has a LOT of really useful information on their site, including what henna really is and is not, the dangers of using hair colorings with PPD, and henna formulations to help you get the color you're looking for. LOTS of useful information there. Other people have mentioned that site earlier in this thread, but it's fantastic enough that it bears repeating.Henna vs. Synthetic Hair Color
(I'm calling it synthetic hair color instead of chemical hair color because, let's face it, everything is a chemical, including water.)
Henna - that is, pure 100% henna, can safely be used over synthetically colored hair. Look for Body Art Quality (BAQ)
henna, which does not contain the metallic salts and is 100% pure henna.
Henna that has metallic salts added, when used over synthetically colored hair, can make that hair either break, turn green, or smoke. The problem is that the added metallic salts chemically react to the synthetic dye.
The metallic salts are added to either a. make the henna appear brighter green and therefore fresher or b. change the color your hair will turn from the application of the henna.
If you use BAQ henna, you can safely color over synthetically colored hair, or use synthetic hair colorings later. No need to chop hair off or grow it out. If you use henna with metallic salts, then it is not safe to use synthetic hair color.
The problem with henna is that if it's not labelled BAQ, then you don't really know what's in it. It can say 100% pure, but still have the metallic salts. I ran into such a box of henna at a local grocery store a few weeks ago. It said 100% pure, but on their web site, they say that it has "added mild chemicals". Well, no. Not the same. But there are no labelling requirements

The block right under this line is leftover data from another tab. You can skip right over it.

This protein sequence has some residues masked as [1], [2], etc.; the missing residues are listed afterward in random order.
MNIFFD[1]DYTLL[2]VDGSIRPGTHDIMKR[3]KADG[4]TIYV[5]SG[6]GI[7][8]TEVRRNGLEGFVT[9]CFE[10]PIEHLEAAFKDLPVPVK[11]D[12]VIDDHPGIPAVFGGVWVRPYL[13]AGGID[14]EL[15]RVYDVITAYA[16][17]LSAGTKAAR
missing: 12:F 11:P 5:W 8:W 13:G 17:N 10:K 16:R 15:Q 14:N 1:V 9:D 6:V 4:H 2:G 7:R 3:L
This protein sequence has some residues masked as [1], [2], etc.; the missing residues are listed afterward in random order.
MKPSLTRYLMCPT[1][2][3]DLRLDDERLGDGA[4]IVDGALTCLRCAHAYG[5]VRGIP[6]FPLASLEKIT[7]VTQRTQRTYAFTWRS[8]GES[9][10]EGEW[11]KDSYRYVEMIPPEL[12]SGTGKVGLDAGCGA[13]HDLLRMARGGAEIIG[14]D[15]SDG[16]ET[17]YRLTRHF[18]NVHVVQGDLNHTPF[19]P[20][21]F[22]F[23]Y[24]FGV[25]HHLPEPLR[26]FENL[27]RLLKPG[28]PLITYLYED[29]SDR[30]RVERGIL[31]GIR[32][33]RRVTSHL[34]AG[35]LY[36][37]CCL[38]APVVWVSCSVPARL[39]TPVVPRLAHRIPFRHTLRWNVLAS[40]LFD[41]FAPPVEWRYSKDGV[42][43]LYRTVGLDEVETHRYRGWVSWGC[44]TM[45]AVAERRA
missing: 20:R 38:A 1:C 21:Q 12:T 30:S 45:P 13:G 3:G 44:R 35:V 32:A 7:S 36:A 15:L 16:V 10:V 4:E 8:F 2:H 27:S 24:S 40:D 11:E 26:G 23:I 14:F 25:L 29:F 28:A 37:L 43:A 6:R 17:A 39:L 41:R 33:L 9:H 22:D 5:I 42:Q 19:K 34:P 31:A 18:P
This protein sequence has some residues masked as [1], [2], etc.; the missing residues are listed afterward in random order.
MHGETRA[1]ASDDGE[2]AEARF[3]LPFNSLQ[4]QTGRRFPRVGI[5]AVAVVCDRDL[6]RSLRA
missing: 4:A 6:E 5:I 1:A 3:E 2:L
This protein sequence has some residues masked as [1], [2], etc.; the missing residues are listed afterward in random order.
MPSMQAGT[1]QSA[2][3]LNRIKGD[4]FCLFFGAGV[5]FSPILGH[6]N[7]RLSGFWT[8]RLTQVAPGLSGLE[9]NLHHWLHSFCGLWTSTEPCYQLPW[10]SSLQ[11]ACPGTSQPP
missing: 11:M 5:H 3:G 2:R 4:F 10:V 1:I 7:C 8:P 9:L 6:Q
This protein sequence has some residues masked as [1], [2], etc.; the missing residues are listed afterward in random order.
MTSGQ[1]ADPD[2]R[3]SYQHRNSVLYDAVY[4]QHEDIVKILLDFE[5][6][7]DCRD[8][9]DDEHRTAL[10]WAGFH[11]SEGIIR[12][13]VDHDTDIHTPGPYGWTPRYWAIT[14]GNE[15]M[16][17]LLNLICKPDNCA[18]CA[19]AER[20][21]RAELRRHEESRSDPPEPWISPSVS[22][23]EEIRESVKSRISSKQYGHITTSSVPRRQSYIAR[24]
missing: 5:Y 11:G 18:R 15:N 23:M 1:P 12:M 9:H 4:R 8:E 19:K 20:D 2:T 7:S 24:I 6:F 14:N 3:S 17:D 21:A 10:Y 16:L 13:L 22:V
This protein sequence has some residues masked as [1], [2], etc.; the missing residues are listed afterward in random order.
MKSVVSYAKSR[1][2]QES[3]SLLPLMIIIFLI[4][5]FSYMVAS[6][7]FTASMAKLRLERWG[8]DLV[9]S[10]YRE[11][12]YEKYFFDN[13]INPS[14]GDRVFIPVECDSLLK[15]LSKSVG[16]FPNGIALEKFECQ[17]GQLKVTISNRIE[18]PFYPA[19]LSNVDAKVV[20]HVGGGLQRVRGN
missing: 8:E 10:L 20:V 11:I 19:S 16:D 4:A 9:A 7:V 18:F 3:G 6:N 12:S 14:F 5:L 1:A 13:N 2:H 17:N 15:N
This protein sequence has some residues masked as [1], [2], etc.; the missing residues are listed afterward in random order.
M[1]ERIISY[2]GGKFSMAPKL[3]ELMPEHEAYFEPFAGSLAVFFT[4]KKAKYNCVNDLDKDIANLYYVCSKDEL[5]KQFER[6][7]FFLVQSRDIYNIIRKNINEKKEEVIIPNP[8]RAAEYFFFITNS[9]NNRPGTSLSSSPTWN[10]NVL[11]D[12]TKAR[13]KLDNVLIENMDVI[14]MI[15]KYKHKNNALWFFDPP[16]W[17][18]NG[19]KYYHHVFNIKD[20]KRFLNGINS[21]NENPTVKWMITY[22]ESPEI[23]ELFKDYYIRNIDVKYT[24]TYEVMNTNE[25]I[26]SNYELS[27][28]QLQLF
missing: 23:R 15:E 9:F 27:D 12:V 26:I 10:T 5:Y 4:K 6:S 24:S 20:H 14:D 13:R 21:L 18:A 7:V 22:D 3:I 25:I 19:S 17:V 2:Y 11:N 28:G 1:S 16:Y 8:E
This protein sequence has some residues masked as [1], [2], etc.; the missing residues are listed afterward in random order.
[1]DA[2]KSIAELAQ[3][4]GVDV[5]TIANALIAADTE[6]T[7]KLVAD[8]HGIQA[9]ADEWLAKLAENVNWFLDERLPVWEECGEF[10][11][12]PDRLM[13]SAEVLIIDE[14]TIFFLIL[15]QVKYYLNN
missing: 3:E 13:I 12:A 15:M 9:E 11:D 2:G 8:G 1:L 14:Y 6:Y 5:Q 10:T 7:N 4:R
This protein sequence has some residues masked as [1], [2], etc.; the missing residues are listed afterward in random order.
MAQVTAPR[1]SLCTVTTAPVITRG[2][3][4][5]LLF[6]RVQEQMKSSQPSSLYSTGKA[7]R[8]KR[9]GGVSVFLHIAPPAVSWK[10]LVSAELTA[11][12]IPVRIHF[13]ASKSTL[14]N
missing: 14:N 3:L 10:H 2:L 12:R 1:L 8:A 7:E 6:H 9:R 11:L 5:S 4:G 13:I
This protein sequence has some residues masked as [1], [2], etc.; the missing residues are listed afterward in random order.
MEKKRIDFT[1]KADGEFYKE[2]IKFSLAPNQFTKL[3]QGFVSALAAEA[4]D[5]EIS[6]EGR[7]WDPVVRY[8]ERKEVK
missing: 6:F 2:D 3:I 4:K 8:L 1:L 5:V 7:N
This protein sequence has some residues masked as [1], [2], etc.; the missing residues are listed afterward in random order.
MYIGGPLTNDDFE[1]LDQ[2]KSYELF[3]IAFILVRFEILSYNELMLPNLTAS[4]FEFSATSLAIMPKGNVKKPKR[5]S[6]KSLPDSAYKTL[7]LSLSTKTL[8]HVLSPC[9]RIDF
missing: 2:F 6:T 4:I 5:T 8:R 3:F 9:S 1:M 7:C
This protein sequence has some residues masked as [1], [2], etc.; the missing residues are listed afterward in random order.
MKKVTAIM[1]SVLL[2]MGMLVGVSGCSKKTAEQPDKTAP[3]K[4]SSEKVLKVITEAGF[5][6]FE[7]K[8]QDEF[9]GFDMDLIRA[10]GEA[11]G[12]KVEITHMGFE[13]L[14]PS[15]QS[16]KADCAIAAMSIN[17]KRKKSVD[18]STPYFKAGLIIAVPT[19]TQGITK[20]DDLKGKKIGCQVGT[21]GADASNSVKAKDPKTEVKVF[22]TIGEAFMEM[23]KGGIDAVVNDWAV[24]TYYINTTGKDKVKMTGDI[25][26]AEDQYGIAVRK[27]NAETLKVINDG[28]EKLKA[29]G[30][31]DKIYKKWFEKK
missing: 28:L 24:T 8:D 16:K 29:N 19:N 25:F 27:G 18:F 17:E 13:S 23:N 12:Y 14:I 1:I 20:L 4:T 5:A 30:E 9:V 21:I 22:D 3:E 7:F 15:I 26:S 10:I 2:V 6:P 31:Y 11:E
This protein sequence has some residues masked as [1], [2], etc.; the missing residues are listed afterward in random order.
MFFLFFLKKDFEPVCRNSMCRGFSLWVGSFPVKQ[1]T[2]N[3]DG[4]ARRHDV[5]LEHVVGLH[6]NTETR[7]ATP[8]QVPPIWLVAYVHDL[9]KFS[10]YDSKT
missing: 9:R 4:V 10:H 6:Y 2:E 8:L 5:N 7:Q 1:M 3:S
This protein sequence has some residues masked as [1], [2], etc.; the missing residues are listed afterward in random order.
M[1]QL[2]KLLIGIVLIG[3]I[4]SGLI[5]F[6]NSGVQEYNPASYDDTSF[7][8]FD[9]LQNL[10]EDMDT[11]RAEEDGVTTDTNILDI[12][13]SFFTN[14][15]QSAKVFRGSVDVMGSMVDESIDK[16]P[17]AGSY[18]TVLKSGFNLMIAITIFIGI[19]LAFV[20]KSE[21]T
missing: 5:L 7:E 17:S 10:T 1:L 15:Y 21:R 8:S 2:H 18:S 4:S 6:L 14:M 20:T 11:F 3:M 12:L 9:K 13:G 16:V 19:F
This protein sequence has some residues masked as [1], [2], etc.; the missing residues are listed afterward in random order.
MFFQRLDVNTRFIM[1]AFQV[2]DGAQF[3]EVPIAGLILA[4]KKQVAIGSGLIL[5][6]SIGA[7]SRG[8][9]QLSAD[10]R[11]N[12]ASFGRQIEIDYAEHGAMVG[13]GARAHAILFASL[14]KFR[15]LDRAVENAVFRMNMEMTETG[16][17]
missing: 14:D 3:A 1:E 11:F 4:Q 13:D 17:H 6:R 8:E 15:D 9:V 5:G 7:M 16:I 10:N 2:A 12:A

in this country and in many, if not most, of the other henna producing countries.
That's why I suggest getting BAQ - Body Art Quality - only. That's the only henna that's guaranteed to be pure henna and nothing but the henna.Clear Henna and Black Henna and Red Henna
What's been called clear henna or neutral henna is actually senna or cassia (Cassia obovata), a whole other plant. What's been called black henna is either indigo (Indigofera tinctoria) or henna with PPD
(metallic salts, and very very dangerous to use). Henna, the real henna is from Lawsonia inermis.Is henna permanent?
Yup. On the hennaforhair site, she has a downloadable pdf - 6 MB, so fairly large, but so worth downloading and reading through - she explains the science behind henna and how it works.
In case you doubt her qualifications, let me tell you that she's writing her PhD dissertation on henna.
Also, to the poster who asked about not shampooing... There is a lot of information on no-shampoo cleaning methods and, well, really, pretty much everything you ever want to know about taking better care of hair, over at the Long Hair Community
. It's well worth spending time browsing around and reading. Lots of different methods of taking care of hair and lots of discussion and experimentation around it.